How to apply for a loan when you have bad credit
Written by Robert Bester, Consumer Finance Expert Robert has been a writer for six years, specialising in consumer finance and the UK lending market. Concentrating on consumer credit products, Robert writes informative articles that help customers manage their personal finances efficiently.
2nd August 2021
3 minute read
If you have been in financial difficulty in the past, it can be a real challenge to get your finances in order and rebuild your credit score. Unfortunately, to rebuild your credit score you need to borrow money and prove you are now better able to make those repayments and manage your money.
Not only that, but there are instances in everyone's life when a loan can feel like a necessity – from paying for boiler repairs to other home improvements.
By using our moneymatcher, you can very quickly begin to understand which lenders would be interested in receiving a loan application from you.
What is bad credit?
Bad credit is when a lender is less likely to lend to you because of your previous borrowing history. When you apply for any kind of credit, checks are generally carried out to assess your ability to make the repayments. If you’ve previously defaulted on a loan or missed credit card payments, you may have a negative mark against your credit file. Your credit score is likely to be lower because of this.
Check out our insights on understanding credit scores to find out more about how they work. In short, you will be given a credit score and the higher this is, the better chance you have of being accepted for different types of credit. This score is made up of information about your previous lending and will be used in conjunction with information you give them, such as your income, how many dependents you have and your living situation.
How to get a loan with bad credit.
There’s a good chance that you can still get a loan if you have bad credit. The options will be more limited, and you may have to pay higher interest rates, but there are possibilities out there.
Bad credit loans are usually offered by non-traditional lenders rather than your high street bank or building society. If you pay back in full and on time, it will appear positively on your credit report.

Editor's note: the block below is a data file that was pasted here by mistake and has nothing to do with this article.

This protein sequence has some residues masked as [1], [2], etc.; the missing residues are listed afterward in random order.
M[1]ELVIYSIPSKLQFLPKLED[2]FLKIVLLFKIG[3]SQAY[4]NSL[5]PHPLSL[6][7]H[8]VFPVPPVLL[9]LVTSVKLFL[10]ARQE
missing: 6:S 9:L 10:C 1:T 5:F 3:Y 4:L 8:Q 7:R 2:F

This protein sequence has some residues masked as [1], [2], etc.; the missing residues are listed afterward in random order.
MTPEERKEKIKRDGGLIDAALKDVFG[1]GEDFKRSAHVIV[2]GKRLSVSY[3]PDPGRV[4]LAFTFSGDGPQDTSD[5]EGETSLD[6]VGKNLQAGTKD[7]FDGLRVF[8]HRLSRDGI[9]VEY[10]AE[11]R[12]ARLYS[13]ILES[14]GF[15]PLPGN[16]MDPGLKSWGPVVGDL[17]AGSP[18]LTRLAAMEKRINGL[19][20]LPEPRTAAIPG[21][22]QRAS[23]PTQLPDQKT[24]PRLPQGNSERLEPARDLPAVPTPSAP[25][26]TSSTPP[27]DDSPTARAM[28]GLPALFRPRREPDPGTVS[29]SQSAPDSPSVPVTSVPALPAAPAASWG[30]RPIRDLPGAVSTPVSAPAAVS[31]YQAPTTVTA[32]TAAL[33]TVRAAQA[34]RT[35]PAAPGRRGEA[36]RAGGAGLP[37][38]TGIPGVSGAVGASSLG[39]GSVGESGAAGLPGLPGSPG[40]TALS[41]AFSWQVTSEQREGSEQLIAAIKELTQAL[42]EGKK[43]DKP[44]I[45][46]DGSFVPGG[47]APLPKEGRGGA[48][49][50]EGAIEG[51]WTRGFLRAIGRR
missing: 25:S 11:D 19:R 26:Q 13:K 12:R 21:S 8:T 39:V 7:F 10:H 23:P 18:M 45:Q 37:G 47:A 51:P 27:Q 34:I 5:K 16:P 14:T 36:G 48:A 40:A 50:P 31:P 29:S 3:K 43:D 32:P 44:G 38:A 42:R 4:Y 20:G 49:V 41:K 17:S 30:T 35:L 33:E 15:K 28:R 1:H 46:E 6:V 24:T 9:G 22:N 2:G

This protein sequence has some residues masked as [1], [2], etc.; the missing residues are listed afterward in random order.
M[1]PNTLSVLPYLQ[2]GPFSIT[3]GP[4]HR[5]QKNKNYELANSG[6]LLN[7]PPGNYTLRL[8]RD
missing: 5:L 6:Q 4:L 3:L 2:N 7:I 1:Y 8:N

If you have no credit history, you are an unknown entity to banks and therefore they may be uncertain about lending money to you. You might hear this type of credit score being referred to as having a “thin file”. People in this situation include those just getting started in adult life. So bad credit loans are also an option for people who are in this position.
The best way to begin borrowing is with smaller quantities, for example with a credit building credit card. To use this well you would borrow small sums each month and pay off in full at the end of the month to avoid any interest charges and prove you are a responsible borrower.
What do I need for a loan application?
It is best not to rush a loan application as it may increase your chance of rejection, meaning you have to reapply. Multiple applications can have a negative effect on your credit standing. Therefore, do your research and be prepared.
Here are the things you will need when applying for a loan:
- Your current and previous address.
- Information about your place of work, including a contact address, your salary and the amount of time spent at your current place of employment.
- The amount of other debts you currently have, your regular outgoings and incoming money.
- Information about who you live with, your current relationship status and number of dependents.
Remember to always be honest on your application and to be careful filling out information. Typing mistakes such as writing the wrong home address can have an adverse effect on the application process. Too many bad points against your credit file may prevent future lenders giving you a loan.
Bad credit loan fraud.
Unfortunately, there are criminal lenders out there who want to prey on those in the most need of money. These scams will often involve asking borrowers for a lending fee upfront. This could be hundreds of pounds. The supposed lender will then disappear, leaving the person in need worse off than when they started.
To avoid financial fraud, remember:
- Never pay an upfront fee for borrowing money.
- Make sure you are only dealing with reputable lenders by checking out independent reviews online and by checking their credentials on the Financial Services Register.
- To be 100% certain that a lender is genuine, use our moneymatcher.
- If anyone does ask for a fee up front, contact the FCA and action fraud immediately.
To read more about how to protect yourself from scammers, check out our types of bad credit loans article.